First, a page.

Be it the theatre, concerts, puppet shows or street performnces. Children are often passive when watching TV but will respond animately at a live show, aware that the performers can see and hear them. Kids also focus better on live shows as there aren’t competing entreatments and distractions of home.
Have a city day. Out and about in cafes, museums, shops and seeing the sights. Plan a day of fun for your child or if your kids are older, buy a public transport day pass and just go roving wherever the fancy takes you.
Visit unusual places. Widen your horizons by taking your children to some unusual places that aren’t on the standard kids’ itinerary : these might include antiques emporia, cemeteries, workshops, follies and other extraordinary buildings. Tell them stories and have some facts at your fingertips to bring these places alive in the imagination.
Break the routine. Families can end up doing roughly the same thing every day of the working week, so it’s worth sometimes trying to break the mould. You might have a picnic dinner on a rug in the garden or at the park., take the homework to a cafe, go for an evening swim or call a friend round on the spur of the moment. Little highlights will invigorate you and your kids.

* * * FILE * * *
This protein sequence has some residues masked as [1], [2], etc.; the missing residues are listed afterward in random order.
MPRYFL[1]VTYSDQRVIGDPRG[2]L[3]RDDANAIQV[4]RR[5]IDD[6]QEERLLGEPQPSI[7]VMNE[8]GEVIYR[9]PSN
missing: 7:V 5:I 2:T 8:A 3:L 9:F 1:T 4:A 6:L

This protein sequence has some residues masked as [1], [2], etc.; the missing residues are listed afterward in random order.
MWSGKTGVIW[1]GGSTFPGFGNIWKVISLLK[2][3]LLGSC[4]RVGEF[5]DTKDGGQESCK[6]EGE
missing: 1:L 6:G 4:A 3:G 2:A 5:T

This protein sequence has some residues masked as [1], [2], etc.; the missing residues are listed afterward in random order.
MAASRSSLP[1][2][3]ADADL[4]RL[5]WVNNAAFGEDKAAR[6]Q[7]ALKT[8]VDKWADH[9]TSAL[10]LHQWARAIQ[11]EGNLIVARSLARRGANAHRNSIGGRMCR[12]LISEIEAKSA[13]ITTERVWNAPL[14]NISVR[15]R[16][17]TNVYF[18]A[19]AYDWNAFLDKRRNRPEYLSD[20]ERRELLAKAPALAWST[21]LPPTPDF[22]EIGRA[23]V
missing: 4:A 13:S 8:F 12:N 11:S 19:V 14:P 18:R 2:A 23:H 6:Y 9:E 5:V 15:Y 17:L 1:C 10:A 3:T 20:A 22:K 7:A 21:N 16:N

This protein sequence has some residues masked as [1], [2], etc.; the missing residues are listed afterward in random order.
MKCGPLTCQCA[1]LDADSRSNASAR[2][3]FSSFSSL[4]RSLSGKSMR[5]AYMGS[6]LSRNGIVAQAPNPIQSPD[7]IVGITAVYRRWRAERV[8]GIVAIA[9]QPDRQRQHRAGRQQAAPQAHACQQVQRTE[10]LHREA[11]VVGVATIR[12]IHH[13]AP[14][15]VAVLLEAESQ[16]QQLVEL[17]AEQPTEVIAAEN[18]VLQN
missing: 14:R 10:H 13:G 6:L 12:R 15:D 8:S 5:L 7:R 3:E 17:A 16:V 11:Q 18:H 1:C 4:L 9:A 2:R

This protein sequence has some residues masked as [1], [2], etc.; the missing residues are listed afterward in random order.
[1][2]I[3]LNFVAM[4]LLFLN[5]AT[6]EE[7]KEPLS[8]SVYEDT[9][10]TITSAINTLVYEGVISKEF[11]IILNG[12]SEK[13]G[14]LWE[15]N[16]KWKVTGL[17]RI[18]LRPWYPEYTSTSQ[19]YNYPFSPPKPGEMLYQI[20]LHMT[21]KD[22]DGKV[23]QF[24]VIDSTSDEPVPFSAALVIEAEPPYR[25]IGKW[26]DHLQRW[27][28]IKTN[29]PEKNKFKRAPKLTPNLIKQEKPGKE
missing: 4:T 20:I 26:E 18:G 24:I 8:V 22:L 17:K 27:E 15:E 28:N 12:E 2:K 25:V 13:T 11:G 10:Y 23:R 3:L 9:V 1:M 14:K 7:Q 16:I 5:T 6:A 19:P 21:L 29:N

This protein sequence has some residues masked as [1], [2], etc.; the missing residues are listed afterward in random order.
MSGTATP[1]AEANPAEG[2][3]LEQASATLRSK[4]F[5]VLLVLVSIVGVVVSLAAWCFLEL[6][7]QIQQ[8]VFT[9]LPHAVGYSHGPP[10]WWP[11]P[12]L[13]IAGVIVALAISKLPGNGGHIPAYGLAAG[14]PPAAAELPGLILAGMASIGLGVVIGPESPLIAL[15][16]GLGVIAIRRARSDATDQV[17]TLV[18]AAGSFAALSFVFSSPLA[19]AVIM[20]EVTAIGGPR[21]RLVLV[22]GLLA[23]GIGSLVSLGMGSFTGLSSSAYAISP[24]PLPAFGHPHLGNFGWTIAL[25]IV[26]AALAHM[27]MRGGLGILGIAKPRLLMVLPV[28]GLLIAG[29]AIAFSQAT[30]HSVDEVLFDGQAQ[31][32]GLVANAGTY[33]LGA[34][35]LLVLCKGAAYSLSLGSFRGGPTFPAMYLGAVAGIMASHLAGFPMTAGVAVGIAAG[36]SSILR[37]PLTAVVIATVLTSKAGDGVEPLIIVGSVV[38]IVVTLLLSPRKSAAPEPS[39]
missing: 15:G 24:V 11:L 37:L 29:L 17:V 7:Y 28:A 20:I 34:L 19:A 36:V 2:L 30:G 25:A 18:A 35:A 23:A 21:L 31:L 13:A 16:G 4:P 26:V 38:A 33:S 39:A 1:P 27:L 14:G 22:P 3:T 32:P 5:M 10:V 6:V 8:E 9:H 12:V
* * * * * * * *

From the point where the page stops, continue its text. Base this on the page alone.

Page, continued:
Put them where they will cause the least damage, spread newspaper on the floor, drape them in old shirts and stick around to check that they don’t tramp paint about the place – but don’t stop them. They can paint on the floor or on a table, but an easel is most convinient. Choose one that also has a chalkboard side.
Channel your child’s desire to customise your walls and belongings. Buy some decorators, lining paper and unroll it across an entire room. Provide paints, felt tips, stickers, stencils and whatever else your child wants and leave them to it. The result may be a panorama , a series of cartoons, a banner or just a great scribbly mess, but the opportunity to deface such a huge expanse of plain paper is irresistible to most children. It’s also a fail safe activity for play dates.
How about you give your children your old camera? My dad used to give me his old camera to snap. I had no idea what I was doing at the time, but look where I ended up! You might find your children’s creativity there! It’s important that you let your children play like that!